2000-02“The Prints of Michael Mazur” a traveling exhibit organized by Rutgers University at its Zimmerli museum began at the MFA Boston along with an exhibit of recent paintings. The Print retrospective traveled to Minneapolis Institute of Art, The Cantor Center, Stamford University, and ended at Rutgers.


“The Inferno of Dante” a series of 41 etchings and Text translated by Robert Pinsky, is exhibited for the first time at Castelvecchio, the Public Museum of Verona, Italy. The exhibition is the inugural of a show, which also traveled to The American Academy of Rome later that year and in early ’01. In Verona, during this year of the 700th anniversary of Dante’s poem–he dedicated the “Paradiso” to the Scalieri family lord in Verona known as “Cangrande”(Big Dog)– Mazur spoke at the opening ceremony and Robert Pinsky read from the text in its courtyard later that month. The exhibition was held in the same building built in the first decades of the 1300’s as the family’s castle and later used by Napoleon’s troops in the Veneto as an armory in the 19th Century and by Nazi armaments during the later part of WWII. It was bombed by the British and restored in the 1960’s by the famous Italian architect Carlo Scarpa into one of the most striking museums in Italy.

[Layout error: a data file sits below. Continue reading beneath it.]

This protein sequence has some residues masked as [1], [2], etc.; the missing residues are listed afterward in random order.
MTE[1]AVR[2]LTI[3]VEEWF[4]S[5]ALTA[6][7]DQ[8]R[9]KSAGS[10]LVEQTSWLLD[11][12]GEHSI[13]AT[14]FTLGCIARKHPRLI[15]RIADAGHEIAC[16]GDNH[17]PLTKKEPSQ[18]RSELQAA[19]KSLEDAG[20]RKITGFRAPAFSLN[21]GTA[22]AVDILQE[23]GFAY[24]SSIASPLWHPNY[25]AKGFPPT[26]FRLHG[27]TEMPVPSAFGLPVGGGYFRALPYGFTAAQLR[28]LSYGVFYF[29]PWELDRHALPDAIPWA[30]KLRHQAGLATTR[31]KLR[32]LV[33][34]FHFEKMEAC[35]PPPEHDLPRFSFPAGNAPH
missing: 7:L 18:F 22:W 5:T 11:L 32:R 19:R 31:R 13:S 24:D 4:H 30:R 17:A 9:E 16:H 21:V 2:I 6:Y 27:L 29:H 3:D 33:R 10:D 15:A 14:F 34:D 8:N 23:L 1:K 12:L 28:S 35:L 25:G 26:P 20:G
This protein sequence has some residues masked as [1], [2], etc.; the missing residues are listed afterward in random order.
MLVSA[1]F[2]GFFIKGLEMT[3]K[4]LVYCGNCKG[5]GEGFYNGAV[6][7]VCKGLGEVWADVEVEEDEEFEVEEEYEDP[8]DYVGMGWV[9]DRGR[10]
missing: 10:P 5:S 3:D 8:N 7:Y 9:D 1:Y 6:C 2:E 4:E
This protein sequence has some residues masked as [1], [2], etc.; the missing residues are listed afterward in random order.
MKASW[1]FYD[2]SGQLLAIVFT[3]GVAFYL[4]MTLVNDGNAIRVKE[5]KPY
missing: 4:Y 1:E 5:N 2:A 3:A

1998-99Collaborates on a set design for a staged adaptation of Dante’s Inferno, with script by Pinsky, performed at the Unterberg Poetry Center, 92nd Street YMCA, New York; completes commissions for large-scale digital prints on canvas for the Federal Reserve Bank, Boston, and the Swiss Bank Warburg Dillon Read, Stamford, Connecticut.


Is elected chair of the board of the Fine Arts Work Center; returns to Florence and Rome in the company of Dimitri and Cynthia Hadzi; collaborates on monotypes at Smith Andersen Editions, Palo Alto. Solo exhibition: Branching: The Art of Michael Mazur, Mead Art Museum, Amherst College, Massachusetts (travels to DeCordova Museum and Sculpture Park, Lincoln, Massachusetts, 1998); group exhibition: Singular Impressions: The Monotype in America, National Museum of American Art, Smithsonian Institution, Washington, D.C.


Is invited to join the Longpoint Gallery, a cooperative gallery in Provincetown founded by Robert Motherwell, Leo Manso, Sidney Simon, and others.


Is visiting critic, Massachusetts College of Art, Boston, returning in 1996; begins teaching a summer workshop in monotype at the Fine Arts Work Center; group exhibition: The Herbert W. Plimpton Collection of Realist Art: 18th Annual Patrons and Friends Exhibition, Rose Art Museum, Brandeis University.


In January, addresses the Massachusetts Board of Education at the statehouse to request increased support for arts in the public school system and to propose several approaches to arts in the core curriculum; during summer, collaborates with Townsend and guest artists Richard Rosenblum, Richard Baker, Paul Bowen, James Balla, George Marsh, and Varujan Baghosian at the New Provincetown Print Project; solo exhibition: Monotypes by Michael Mazur for the Inferno, University of Iowa Museum of Art, Iowa City (travels through 1997 with Mazur and Pinsky giving lectures on their collaboration at eight venues).